Famed biographer James Gavin tackles George Michael’s legacy

“If you can’t find your empathy with your subject, you shouldn’t write the book.”

This resonant line was spoken to me by James Gavin – whose in-depth new biography of the late George Michael has just received acclaim. It doesn’t take more than a few minutes of talking with Mr. Gavin to quickly realize he’s getting the late music icon.

Mr. Gavin grabs our hand and leads us with clear eyes through the waters of all things George Michael. These waters are murky, deep, and often turbulent – far more so than perhaps even the most dedicated fan would ever imagine.

As dark as the tale may get in parts, it leaves us not in distress but with a clarity that comes from a far greater understanding and appreciation of one of the greatest and most gifted singer-songwriters in our time.

Q: You are a prolific writer-journalist on a wide variety of subjects, but so far your literary work has been entirely devoted to jazz and cabaret. What drew you to George Michael as a subject?

“What drew me so deeply to George was that I realized during the ‘Older’ days that this guy was in a lot of pain, that he was lost and that clues existed in this album and really in all the music he did after that. I saw this huge confusion.

“What was I looking for in telling this story? An honest account of a beautiful talent who was struggling and couldn’t bear the pain of never liking what he saw in the mirror. How all the factors that drove him to become the biggest pop star in the world for a while also pushed him to destroy everything.

Q: How did you start?

“It’s always daunting to let family or heirs know that you, that stranger, are now going to write a book about their loved one because you’ll be instantly suspicious, at least most of the time. The first year or so of this book was really tough because people either wouldn’t respond to me or they said no, because I guess the aforementioned reason of distrust, but also because George’s death was so recent that I think some were still raw to her, and not particularly inclined to talk.

Q: The book was initially rejected by many publishers, why?

“All of this, I guess, tells you something about how George Michael was perceived, despite his death. I think he was seen as some sort of faded 80s pop star who had fallen out of favor. And he wasn’t seen as eternally cool like Bowie and Lou Reed and Leonard Cohen and Prince, who all died around the same time.

Q: The buzz at the start of the book focused almost entirely on the sex and drug parts, how does that make you feel?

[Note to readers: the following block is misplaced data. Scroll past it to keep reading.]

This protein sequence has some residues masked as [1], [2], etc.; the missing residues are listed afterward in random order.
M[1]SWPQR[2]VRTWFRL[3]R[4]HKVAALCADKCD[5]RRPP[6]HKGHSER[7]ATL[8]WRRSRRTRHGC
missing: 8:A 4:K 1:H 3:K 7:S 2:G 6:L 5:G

It was painful for me to see the descriptions in my book as a bunch of garbage because that was all I had been fighting against.

Q: Your portrayal of George’s childhood friend and other half of Wham!, Andrew Ridgeley, is completely honest. Have you spoken with him?

“No to both questions. He hates giving interviews. When he was forced to give interviews because of the publication of his memoirs, he seemed very uncomfortable, very tense and very unrevealing too. I think Wham! was a lark to him. He wasn’t doing the heavy lifting, but on the other hand, if it wasn’t for Andrew, there wouldn’t have been a Wham! and not George, because Andrew’s sense of style and attitude at the time were role models for George, who was a pimply nerd.

Q: George Michael has been underestimated for his songwriting skills. You quote George Martin and Elton John on different occasions describing his writing on par with that of Paul McCartney.

“One of the interesting things about his childhood is that he was such a voracious student of pop music from the past, especially Motown and R&B, although his focus was always on pop. wasn’t rock and roll. George wasn’t much into rock. He liked pop because he understood that it was wide-ranging, that it was ingeniously designed and appealing, that it transcended age and language barriers. He wanted nothing less than everyone to like him. And George would listen to the records of Supremes and Smokey Robinson, and he would analyze them and sort them out in his brain. And he understood the mechanics of writing songs like that. And he welcomed them all.

Q: While researching the book, was there one thing you came across that surprised you the most?

“I was surprised and saddened by the depth of George’s self-loathing, really.”

“He set out to destroy himself as methodically as he set out to create himself, but I’m glad that in the end he is not seen as a tragic figure and that the happy aspects of George Michael and the good feelings that George Michael sired won. They don’t always do it, you know.

Q: Do you have a favorite George Michael song?

“Without a doubt, my favorite George Michael track and song is ‘Spinning the Wheel’ on the ‘Older’ album. I think that track is a masterpiece. didn’t pay attention.

• Christian Josi is a seasoned political operative, writer and media consultant. He is the former executive director of the American Conservative Union and CPAC, and is currently the managing director of C. Josi and Company, a Virginia Beach-based public affairs and media consulting firm.

• • •

George Michael: A Life (Abrams, June 28, 2022)
By James Gavin
528 pages

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